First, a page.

News Update on Online Education: July 21

[1] Going the Distance With Online Education

This article charts the promissory notes and concerns related to college-level online education as reflected in the educational literature. It is argued that, to appreciate the potential and limitations of online education, we need to trace the issues that bind online education with distance education. The article reviews the history of distance education through the lenses of three historical themes—democratization, liberal education, and educational quality—and charts the current scene of online education in terms of three educational visions that may inform the development of online initiatives: the presentational view, the performance-tutoring view, and the epistemic-engagement view. The article emphasizes the potential contributions of online education to democratization and the advancement of the scholarship of teaching.

[2] Shift happens: online education as a new paradigm in learning

This article addresses that paradigmatic shift. It begins by presenting an overview of the history of online education as a context and framework for understanding the state of the art today, especially the use of network technologies for collaborative learning in post-secondary education. Beginning with the innovations of early pioneers as contributing to the paradigmatic shift, it provides a framework for understanding this new field. The article then focuses on the Virtual-U, a Web-based environment especially customized to support advanced educational practices. The Virtual-U research team hosts the largest field trials in post-secondary education in the world with empirical results and insights generated from over 439 courses taught by 250 faculty to 15,000 students, attesting to what works in online education. This article concludes by discussing the signposts to future advances that these data suggest.

[3] Critical success factors in online education

The Internet is a major technological advancement reshaping not only our society but also that of universities worldwide. In light of this, universities have to capitalise on the Internet for teaching, and one progressive development of this is the use of online delivery methods. This paper draws upon the results of a survey conducted amongst students enrolled in one online management course at an Australian university. Three critical success factors in online delivery are identified: technology, the instructor and the previous use of the technology from a student’s perspective. We also argue that the lecturer will continue to play a central role in online education, albeit his or her role will become one of a learning catalyst and knowledge navigator.

[4] Analysis of the Arguments Presented in Response to the Allegations against an Online Education Website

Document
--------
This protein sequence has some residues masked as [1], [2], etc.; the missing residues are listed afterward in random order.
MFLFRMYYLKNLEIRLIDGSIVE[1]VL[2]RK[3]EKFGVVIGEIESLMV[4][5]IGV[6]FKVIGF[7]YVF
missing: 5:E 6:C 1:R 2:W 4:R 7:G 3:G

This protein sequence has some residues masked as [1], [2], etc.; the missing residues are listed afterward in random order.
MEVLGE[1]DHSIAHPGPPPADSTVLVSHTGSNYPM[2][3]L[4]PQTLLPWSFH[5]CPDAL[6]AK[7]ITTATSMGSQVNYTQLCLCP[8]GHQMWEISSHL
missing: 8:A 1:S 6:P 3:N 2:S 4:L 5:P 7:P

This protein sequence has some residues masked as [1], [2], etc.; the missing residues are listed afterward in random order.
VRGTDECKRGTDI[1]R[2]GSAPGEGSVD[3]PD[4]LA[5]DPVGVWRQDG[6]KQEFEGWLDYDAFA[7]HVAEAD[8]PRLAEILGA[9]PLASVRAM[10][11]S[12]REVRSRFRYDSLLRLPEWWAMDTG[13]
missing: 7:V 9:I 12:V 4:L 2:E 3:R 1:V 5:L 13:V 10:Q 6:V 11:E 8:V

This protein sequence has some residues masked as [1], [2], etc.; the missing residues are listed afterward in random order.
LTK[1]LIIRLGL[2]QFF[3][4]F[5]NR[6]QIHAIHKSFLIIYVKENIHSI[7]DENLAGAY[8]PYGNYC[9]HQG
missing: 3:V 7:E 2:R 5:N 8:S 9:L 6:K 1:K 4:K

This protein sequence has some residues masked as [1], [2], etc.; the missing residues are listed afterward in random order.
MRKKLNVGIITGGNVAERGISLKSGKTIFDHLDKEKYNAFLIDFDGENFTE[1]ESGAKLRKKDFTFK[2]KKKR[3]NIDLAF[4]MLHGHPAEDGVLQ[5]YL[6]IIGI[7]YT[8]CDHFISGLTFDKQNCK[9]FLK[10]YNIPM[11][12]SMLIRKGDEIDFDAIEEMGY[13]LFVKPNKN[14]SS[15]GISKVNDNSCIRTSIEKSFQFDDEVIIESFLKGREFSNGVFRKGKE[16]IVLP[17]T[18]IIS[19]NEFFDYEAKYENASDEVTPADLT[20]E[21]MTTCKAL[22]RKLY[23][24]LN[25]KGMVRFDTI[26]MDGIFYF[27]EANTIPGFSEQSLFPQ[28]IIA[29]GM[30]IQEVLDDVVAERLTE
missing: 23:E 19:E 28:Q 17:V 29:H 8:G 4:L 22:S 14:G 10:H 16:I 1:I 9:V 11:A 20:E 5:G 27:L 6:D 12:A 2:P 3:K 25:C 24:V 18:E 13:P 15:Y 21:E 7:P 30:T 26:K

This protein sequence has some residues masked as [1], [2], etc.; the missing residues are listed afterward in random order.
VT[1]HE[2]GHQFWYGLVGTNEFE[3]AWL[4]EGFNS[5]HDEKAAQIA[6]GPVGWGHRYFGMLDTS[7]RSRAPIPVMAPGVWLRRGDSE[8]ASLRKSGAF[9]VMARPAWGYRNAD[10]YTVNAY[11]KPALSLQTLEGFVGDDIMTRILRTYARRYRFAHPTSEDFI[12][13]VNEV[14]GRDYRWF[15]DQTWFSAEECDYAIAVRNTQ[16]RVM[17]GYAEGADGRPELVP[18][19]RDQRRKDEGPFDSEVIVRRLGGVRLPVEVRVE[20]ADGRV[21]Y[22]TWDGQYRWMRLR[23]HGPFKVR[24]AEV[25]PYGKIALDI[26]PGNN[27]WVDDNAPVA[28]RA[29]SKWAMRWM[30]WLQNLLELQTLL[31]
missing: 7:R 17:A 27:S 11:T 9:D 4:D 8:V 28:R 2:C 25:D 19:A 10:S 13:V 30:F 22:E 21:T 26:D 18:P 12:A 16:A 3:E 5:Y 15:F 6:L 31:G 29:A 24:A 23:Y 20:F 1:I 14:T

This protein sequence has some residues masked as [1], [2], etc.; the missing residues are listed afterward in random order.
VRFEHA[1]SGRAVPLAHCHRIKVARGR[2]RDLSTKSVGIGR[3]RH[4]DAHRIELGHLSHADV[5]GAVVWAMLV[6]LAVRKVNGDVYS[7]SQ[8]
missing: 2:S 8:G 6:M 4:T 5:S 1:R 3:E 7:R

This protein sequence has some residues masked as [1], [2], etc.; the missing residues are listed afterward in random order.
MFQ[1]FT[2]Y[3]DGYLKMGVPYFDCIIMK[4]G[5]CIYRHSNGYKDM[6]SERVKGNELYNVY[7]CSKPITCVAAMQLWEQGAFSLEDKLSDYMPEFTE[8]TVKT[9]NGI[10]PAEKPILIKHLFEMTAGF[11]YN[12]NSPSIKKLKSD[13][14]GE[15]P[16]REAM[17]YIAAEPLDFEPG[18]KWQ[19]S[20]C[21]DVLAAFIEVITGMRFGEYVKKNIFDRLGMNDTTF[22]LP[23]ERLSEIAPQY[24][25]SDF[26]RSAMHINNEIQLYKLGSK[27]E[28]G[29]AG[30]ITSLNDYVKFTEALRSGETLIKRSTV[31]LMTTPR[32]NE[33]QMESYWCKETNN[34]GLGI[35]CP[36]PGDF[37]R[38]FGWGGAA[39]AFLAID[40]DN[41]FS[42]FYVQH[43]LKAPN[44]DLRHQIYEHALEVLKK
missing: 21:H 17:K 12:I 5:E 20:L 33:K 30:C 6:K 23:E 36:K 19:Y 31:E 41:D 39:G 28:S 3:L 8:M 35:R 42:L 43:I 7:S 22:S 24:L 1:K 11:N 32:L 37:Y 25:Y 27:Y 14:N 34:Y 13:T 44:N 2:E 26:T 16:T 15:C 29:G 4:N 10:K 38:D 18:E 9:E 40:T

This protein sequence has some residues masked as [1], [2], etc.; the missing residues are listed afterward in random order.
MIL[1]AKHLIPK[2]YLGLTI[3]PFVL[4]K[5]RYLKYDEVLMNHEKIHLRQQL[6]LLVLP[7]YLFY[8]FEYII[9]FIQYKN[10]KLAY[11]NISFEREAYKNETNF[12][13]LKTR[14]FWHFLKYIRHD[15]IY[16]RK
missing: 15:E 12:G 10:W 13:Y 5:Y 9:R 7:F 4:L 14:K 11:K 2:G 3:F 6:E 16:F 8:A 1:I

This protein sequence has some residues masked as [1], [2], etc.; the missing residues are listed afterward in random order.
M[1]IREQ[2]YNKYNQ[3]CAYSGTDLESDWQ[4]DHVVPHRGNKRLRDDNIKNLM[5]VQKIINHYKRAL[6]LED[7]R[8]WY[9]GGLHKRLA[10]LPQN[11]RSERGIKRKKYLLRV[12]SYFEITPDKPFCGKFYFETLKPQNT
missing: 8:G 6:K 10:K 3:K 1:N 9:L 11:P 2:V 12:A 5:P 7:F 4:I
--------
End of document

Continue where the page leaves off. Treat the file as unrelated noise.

This paper aims to analyze the arguments in an article written by an online education website in response to accusations of fraud and misconduct levelled in another article published by a popular news magazine. This paper aims to analyze the arguments by applying Damer’s model of argument analysis. The analysis follows the arguments criteria of structure, relevance, acceptability, sufficiency and effectiveness of rebuttal. The paper also aims to unravel the fallacies used in the arguments that violate the criteria of construction of good arguments. The analysis may help to find out whether the arguments presented by that website were strong enough or simply deceptive in trying to prove the accusations as false.

[5] Attitude of Social Science Scholars of Tamil Nadu Agricultural University towards Online Learning Management System in Agriculture

This paper deals with the attitude of students towards online learning management system in agriculture. Electronic learning or online learning technologies have great potential to spread learning. Much of the success of e-learning can be attributed to the availability of Learning Management Systems (LMS), also known as Virtual Learning Environments (VLE) or learning platforms. Online LMS has been successfully used for agricultural education though it has content issues. Globally there are lots of organizations that provide online agricultural courses ranging from certificate courses to doctoral programmes. Online LMS for Agricultural Education is used for almost all subjects including Crop science, Animal science, Poultry science, Soil science and Water management, Plant/Animal protection, Plant/Animal breeding. This paper is an attempt to explore the attitude towards online LMSs among the Post Graduate students of Tamil Nadu Agricultural University (TNAU) India. A sample size of 30 students pursuing master’s programme under the Directorate of Centre for Agriculture and Rural Development Studies of Tamil Nadu Agricultural University, Coimbatore, Tamil Nadu, India, was selected by random sampling technique, with the prime objective to study the attitude of students towards Online LMS in agricultural education.

Reference

[1] Larreamendy-Joerns, J. and Leinhardt, G., 2006. Going the distance with online education. Review of educational research76(4), pp.567-605.

[2] Harasim, L., 2000. Shift happens: Online education as a new paradigm in learning. The Internet and higher education3(1-2), pp.41-61.

[3] Volery, T. and Lord, D., 2000. Critical success factors in online education. International journal of educational management.

[4] Rustam, R., 2017. Analysis of the arguments presented in response to the allegations against an online education website. Asian Research Journal of Arts & Social Sciences, pp.1-16.

[5] Nisha, R. and Arunachalam, R., 2018. Attitude of Social Science Scholars of Tamil Nadu Agricultural University towards Online Learning Management System in Agriculture. Asian Journal of Agricultural Extension, Economics & Sociology, pp.1-4.

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